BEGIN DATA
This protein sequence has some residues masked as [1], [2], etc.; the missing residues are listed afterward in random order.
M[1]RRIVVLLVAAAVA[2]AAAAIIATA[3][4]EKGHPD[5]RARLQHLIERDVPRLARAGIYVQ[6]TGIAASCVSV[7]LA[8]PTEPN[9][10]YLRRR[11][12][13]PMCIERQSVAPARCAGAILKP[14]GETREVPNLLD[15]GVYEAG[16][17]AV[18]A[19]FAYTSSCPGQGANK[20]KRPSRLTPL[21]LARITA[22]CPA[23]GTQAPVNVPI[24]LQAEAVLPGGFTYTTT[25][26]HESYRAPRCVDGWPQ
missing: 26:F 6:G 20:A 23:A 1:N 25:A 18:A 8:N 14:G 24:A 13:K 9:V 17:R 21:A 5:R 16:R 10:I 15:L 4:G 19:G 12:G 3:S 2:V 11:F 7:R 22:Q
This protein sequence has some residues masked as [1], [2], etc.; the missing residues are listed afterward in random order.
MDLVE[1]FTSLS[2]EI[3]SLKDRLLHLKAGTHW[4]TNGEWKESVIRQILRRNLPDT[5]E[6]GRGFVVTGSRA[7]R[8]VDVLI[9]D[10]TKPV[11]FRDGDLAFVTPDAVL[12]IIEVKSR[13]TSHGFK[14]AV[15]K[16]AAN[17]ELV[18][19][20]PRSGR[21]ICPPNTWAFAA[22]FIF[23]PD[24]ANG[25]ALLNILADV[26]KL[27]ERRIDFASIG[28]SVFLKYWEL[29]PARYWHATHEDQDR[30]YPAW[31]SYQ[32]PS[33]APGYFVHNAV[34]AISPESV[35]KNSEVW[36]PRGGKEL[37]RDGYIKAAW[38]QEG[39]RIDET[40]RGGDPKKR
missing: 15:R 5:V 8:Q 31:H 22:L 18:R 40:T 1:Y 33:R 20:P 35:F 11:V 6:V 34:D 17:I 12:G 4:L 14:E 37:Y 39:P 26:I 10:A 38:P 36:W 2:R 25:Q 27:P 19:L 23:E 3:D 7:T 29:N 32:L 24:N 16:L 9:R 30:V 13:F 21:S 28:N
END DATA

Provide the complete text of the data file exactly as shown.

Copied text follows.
This protein sequence has some residues masked as [1], [2], etc.; the missing residues are listed afterward in random order.
M[1]RRIVVLLVAAAVA[2]AAAAIIATA[3][4]EKGHPD[5]RARLQHLIERDVPRLARAGIYVQ[6]TGIAASCVSV[7]LA[8]PTEPN[9][10]YLRRR[11][12][13]PMCIERQSVAPARCAGAILKP[14]GETREVPNLLD[15]GVYEAG[16][17]AV[18]A[19]FAYTSSCPGQGANK[20]KRPSRLTPL[21]LARITA[22]CPA[23]GTQAPVNVPI[24]LQAEAVLPGGFTYTTT[25][26]HESYRAPRCVDGWPQ
missing: 26:F 6:G 20:A 23:A 1:N 25:A 18:A 8:N 14:G 24:A 13:K 9:V 17:R 21:A 5:R 16:R 10:I 15:L 4:G 19:G 12:G 3:S 2:V 11:F 7:R 22:Q
This protein sequence has some residues masked as [1], [2], etc.; the missing residues are listed afterward in random order.
MDLVE[1]FTSLS[2]EI[3]SLKDRLLHLKAGTHW[4]TNGEWKESVIRQILRRNLPDT[5]E[6]GRGFVVTGSRA[7]R[8]VDVLI[9]D[10]TKPV[11]FRDGDLAFVTPDAVL[12]IIEVKSR[13]TSHGFK[14]AV[15]K[16]AAN[17]ELV[18][19][20]PRSGR[21]ICPPNTWAFAA[22]FIF[23]PD[24]ANG[25]ALLNILADV[26]KL[27]ERRIDFASIG[28]SVFLKYWEL[29]PARYWHATHEDQDR[30]YPAW[31]SYQ[32]PS[33]APGYFVHNAV[34]AISPESV[35]KNSEVW[36]PRGGKEL[37]RDGYIKAAW[38]QEG[39]RIDET[40]RGGDPKKR
missing: 15:R 5:V 8:Q 31:H 22:L 18:R 40:T 1:Y 33:R 20:P 35:F 11:V 6:V 34:D 17:I 12:G 4:L 14:E 37:Y 39:P 26:I 10:A 38:P 36:W 2:R 25:Q 27:P 19:L 23:E 3:D 7:T 29:N 32:L 24:N 16:L 9:R 30:V 13:F 21:S 28:N